Tractor Mowing

Mowing is a very cost effective method of weed management, especially for fire prevention, large open areas for aesthetics, roadside clearance, etc. It is the only method recommended for tumbleweed abatement projects of any size. Over the seasons, mowing tends to smooth out minor land imperfections resulting in a very pleasing park-like appearance. One of the most significant downsides to mowing is the very real potential for mower-sparked fires which must be carefully considered before deciding to mow. Compared to discing (see below), mowers are also relatively fragile so expect a few breakdowns during the course of a season. Mowing is probably not a good choice for rough, rocky areas, or properties with a significant amount of trash.

Tractor Discing

Discing is a management method most often used for fire prevention. It is very efficient, and ideal for large fire breaks, steep hills and rocky terrain. If a well-maintained tracked (crawler) tractor is used, the operation is very reliable and rarely ever has to be stopped for break downs. If necessary, discing can actually plough under a certain amount of trash/illegal dumping. Discing is without question the cheapest and most effective method for fire prevention, but it must be timed properly or dust can be become a problem. There are AQMD restrictions on discing in much of Los Angeles County.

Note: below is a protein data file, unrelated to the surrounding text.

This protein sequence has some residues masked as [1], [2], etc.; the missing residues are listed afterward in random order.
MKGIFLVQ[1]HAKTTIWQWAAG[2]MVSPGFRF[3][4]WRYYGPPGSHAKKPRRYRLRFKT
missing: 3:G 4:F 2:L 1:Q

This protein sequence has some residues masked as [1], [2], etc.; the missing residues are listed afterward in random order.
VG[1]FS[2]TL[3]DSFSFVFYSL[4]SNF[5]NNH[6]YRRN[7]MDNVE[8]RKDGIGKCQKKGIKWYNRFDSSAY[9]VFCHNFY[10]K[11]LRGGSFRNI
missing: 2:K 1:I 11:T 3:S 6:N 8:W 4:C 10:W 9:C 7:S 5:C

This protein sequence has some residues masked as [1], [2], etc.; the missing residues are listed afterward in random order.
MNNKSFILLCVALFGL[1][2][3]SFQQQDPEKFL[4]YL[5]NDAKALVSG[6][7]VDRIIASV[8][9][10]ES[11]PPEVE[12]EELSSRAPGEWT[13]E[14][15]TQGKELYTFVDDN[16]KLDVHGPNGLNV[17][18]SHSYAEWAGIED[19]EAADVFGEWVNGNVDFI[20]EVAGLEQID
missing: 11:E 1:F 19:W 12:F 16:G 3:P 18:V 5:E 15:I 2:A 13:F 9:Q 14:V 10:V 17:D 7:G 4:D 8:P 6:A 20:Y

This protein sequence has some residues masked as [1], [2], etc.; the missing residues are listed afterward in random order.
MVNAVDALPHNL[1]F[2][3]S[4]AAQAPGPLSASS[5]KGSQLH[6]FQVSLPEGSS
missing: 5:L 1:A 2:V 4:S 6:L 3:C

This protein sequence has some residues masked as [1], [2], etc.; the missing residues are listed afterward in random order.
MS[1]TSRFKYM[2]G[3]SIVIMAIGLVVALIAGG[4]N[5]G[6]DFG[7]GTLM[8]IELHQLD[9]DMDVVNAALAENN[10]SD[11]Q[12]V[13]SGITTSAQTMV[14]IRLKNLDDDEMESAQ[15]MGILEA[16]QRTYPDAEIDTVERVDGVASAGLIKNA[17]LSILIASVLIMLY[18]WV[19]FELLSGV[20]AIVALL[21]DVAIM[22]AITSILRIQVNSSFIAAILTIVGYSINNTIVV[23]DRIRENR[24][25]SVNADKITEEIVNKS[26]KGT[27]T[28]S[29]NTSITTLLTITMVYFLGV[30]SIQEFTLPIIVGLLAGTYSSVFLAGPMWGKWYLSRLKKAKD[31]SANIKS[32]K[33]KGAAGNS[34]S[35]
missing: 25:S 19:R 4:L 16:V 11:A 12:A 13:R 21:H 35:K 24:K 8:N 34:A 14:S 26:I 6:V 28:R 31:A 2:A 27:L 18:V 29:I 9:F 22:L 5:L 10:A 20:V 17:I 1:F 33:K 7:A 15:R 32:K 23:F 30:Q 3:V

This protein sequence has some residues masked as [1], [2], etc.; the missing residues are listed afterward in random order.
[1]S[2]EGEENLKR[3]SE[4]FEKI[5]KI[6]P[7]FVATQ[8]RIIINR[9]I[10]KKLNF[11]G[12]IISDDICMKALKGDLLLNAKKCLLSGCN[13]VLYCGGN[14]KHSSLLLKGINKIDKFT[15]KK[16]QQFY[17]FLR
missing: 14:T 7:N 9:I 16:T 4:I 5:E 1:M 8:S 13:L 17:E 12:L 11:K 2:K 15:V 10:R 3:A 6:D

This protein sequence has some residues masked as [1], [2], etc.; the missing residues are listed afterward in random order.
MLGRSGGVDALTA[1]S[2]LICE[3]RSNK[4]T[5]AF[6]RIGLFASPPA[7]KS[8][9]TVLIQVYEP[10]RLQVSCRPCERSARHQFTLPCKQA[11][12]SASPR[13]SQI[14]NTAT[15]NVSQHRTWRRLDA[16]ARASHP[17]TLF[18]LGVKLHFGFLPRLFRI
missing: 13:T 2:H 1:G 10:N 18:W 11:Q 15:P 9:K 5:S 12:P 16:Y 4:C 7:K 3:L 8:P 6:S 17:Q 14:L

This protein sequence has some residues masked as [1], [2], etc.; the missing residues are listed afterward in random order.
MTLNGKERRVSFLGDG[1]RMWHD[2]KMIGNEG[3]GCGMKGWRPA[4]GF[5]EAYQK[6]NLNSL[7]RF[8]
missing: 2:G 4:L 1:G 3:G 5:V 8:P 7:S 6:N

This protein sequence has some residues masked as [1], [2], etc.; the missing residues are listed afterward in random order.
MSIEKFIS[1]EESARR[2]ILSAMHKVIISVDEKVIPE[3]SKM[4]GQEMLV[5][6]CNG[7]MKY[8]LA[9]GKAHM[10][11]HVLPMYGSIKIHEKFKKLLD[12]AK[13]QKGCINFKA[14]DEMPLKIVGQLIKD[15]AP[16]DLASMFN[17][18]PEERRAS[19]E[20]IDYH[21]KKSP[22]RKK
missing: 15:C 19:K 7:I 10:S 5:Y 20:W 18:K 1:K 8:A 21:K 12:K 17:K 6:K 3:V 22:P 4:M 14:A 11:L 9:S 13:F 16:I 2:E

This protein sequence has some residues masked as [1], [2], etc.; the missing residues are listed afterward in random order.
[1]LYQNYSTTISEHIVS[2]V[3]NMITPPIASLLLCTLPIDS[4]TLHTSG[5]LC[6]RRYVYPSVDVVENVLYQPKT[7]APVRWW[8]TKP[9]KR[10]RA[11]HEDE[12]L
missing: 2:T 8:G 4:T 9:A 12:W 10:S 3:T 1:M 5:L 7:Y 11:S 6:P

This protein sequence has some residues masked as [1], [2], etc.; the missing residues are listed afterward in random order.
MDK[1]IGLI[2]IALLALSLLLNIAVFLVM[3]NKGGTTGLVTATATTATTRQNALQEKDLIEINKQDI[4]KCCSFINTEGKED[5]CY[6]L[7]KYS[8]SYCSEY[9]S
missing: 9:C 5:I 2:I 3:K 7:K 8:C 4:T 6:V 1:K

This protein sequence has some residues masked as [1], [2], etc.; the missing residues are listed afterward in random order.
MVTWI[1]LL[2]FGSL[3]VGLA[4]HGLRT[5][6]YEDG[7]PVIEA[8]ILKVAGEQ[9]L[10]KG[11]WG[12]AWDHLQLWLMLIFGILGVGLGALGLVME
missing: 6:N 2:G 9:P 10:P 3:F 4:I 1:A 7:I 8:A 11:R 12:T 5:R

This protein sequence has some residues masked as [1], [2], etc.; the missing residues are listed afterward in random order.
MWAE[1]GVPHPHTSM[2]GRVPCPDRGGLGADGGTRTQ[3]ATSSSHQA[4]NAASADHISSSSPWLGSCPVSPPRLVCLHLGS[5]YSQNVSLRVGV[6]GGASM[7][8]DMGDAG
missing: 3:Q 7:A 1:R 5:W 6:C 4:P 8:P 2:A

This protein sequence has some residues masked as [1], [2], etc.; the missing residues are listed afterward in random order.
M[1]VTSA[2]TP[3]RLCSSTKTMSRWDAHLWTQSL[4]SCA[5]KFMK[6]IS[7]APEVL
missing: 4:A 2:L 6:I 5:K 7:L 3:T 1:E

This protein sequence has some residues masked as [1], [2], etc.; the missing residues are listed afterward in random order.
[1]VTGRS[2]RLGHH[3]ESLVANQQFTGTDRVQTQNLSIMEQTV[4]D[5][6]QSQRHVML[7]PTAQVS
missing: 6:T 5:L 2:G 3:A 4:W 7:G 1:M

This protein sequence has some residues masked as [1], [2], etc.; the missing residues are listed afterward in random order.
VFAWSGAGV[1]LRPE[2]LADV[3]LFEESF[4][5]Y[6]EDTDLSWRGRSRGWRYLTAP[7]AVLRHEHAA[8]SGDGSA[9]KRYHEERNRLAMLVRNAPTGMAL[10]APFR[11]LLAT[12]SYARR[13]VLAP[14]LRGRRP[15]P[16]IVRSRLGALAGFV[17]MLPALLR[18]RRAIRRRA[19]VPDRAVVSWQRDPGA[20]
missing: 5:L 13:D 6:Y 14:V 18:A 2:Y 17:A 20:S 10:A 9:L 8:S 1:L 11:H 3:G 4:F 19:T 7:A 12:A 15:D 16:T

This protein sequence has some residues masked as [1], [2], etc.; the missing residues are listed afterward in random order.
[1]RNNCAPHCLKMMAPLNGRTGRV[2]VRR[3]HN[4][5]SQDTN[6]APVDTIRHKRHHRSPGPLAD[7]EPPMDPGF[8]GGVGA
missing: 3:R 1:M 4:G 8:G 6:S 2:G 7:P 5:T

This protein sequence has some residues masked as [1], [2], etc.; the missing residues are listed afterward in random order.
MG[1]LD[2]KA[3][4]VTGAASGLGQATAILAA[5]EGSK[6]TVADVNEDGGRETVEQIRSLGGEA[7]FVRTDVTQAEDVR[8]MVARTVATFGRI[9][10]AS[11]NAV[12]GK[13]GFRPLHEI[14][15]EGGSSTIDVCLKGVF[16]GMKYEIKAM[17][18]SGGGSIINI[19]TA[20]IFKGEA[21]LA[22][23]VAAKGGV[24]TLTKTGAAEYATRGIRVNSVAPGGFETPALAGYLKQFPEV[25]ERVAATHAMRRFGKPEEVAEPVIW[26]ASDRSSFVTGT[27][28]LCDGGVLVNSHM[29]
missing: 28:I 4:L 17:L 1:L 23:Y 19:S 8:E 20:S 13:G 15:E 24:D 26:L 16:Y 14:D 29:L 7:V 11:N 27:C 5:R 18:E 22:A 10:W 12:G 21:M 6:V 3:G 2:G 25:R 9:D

This method of weed control usually involves a crew using handheld equipment such as string trimmers, chainsaws and polesaws. Handwork is more expensive then mowing or discing, but a large enough and experienced crew can move through an area with reasonable speed and leave it looking very neat and well-trimmed. This is a viable method for fire prevention, roadside clearance or vegetation management in other large areas, especially where tractor access is limited. There are a fair number of safety requirements associated with handwork, including Cal-OSHA regulations related to Heat Illness Prevention, power equipment safety, hearing conservation and traffic safety (for roadsides).